At first, you may want to give yourself as much time as necessary to answer the questions. Get familiar with their structure. Read the questions carefully and the option answers even more carefully. Then, when you are ready, answer the questions under timed conditions--1.8 minutes to answer each question. Take several complete exams, but at least two. If you feel weak in a particular subject matter area, take all the questions you can in that area. The importance of practice cannot be stressed enough.
If you've never applied IRAC, now is the time. The key to success on the essay exam is the old KISS rule - Keep it Simple [Students]. The truth is, you probably will know more black letter law than the people reading your bar essays. The essays are read by primarily by practicing attorneys--people who have been out of law school a long time. They will not know the black letter law off the top of their heads in most instances. They will recognize many of the larger issues when they see them, but they will have sample answers to tell them what all the issues are and the law to be applied. They know that most lawyers don't have the answers floating around in their heads; they have to do some research.
While you should strive to write the best answers that you can, the examiners are looking at your essays to see whether you have the minimum qualifications to be a lawyer, not the maximum. If you can see an issue and articulate most of the law that is relevant to that issue, you probably will get a passing score for that question.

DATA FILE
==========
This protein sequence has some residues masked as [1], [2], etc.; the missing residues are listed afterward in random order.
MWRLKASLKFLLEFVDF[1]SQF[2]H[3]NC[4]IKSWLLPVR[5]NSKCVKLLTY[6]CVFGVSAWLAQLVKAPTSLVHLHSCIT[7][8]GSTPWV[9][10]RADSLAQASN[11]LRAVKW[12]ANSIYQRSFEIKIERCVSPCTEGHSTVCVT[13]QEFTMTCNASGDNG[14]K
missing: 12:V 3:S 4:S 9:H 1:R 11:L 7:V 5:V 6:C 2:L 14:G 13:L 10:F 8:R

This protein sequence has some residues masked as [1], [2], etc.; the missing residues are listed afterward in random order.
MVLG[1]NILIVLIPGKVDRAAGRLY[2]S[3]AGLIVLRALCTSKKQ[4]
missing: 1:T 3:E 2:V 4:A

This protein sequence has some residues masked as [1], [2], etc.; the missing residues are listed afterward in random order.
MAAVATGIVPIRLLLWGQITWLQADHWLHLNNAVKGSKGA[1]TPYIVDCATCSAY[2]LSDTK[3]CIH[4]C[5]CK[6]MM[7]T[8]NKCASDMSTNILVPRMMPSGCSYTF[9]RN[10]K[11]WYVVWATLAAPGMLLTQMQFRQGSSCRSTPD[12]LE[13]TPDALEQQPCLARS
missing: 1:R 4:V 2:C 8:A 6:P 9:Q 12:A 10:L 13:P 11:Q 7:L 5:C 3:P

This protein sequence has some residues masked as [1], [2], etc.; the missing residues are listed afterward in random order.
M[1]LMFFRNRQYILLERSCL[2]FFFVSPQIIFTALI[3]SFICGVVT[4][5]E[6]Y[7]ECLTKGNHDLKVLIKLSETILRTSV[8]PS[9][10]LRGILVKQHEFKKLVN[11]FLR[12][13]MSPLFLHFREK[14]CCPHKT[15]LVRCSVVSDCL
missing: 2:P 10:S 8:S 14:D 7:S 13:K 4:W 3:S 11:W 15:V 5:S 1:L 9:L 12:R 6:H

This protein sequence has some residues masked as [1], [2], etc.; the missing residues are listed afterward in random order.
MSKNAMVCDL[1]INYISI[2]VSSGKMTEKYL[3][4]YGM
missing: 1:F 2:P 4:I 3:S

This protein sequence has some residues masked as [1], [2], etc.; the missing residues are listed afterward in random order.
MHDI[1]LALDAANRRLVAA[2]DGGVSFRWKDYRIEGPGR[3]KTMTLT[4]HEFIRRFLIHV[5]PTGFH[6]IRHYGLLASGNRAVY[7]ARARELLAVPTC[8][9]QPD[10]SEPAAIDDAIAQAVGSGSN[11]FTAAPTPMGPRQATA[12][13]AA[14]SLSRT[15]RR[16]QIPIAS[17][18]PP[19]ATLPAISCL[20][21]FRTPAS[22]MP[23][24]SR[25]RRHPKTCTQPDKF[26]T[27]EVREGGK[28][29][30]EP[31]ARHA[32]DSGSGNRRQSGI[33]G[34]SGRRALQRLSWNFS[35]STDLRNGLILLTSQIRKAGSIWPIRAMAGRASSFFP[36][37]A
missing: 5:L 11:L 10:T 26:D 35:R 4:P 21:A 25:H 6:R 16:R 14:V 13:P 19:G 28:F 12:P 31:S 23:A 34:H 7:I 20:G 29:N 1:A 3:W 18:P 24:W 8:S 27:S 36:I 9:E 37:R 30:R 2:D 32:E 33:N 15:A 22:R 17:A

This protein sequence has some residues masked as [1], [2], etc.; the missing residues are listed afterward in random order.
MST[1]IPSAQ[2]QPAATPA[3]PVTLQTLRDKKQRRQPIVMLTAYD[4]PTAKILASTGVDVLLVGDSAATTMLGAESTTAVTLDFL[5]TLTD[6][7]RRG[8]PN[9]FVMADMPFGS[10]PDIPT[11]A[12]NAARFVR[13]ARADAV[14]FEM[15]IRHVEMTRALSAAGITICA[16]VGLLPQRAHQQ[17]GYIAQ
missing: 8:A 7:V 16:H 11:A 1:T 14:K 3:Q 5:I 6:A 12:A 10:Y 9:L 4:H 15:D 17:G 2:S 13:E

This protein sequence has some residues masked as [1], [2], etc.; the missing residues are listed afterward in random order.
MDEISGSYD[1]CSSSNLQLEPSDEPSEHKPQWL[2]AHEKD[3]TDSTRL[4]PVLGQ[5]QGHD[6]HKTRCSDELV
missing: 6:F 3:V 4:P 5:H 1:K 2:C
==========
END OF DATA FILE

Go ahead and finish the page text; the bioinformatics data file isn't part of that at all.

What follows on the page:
But, you cannot throw in the kitchen sink in hopes that you will get credit for something, along the lines of an A for effort. Don't write a jumbled or distorted answer either, because the people who read your essay are not used to reading answers written that way.
Most of the people reading your answers probably only knew and were taught one way to answer law school essay exam questions - IRAC. It is a format with which they are familiar. It is a simple format. Follow it to the extent that you can and still answer the question you're being asked to answer.
Take time to plan and organize before you write. Follow the more detailed advice we'll talk about later on how to answer essay questions. You must write an answer that precisely answers the question that you are being asked to answer. Bar examiners want to know whether you can see the issues that arise out of a particular set of facts.
When writing your answer, consider that state's rules, exceptions and defenses. Look at both sides of the issue, if you are asked to do that, and you usually are. Most bar examiners say that the essay reviewers are instructed not to consider grammar, spelling or punctuation in evaluating your answer, but the law only. That's good. However, impressions count. A sloppy, poorly written paper might lead an examiner to not give you the benefit of the doubt or full credit if there is a close question. So, try to write neatly and grammatically correct. But, if this is your weak point, do not obsess about it. As with anything, do the best you can.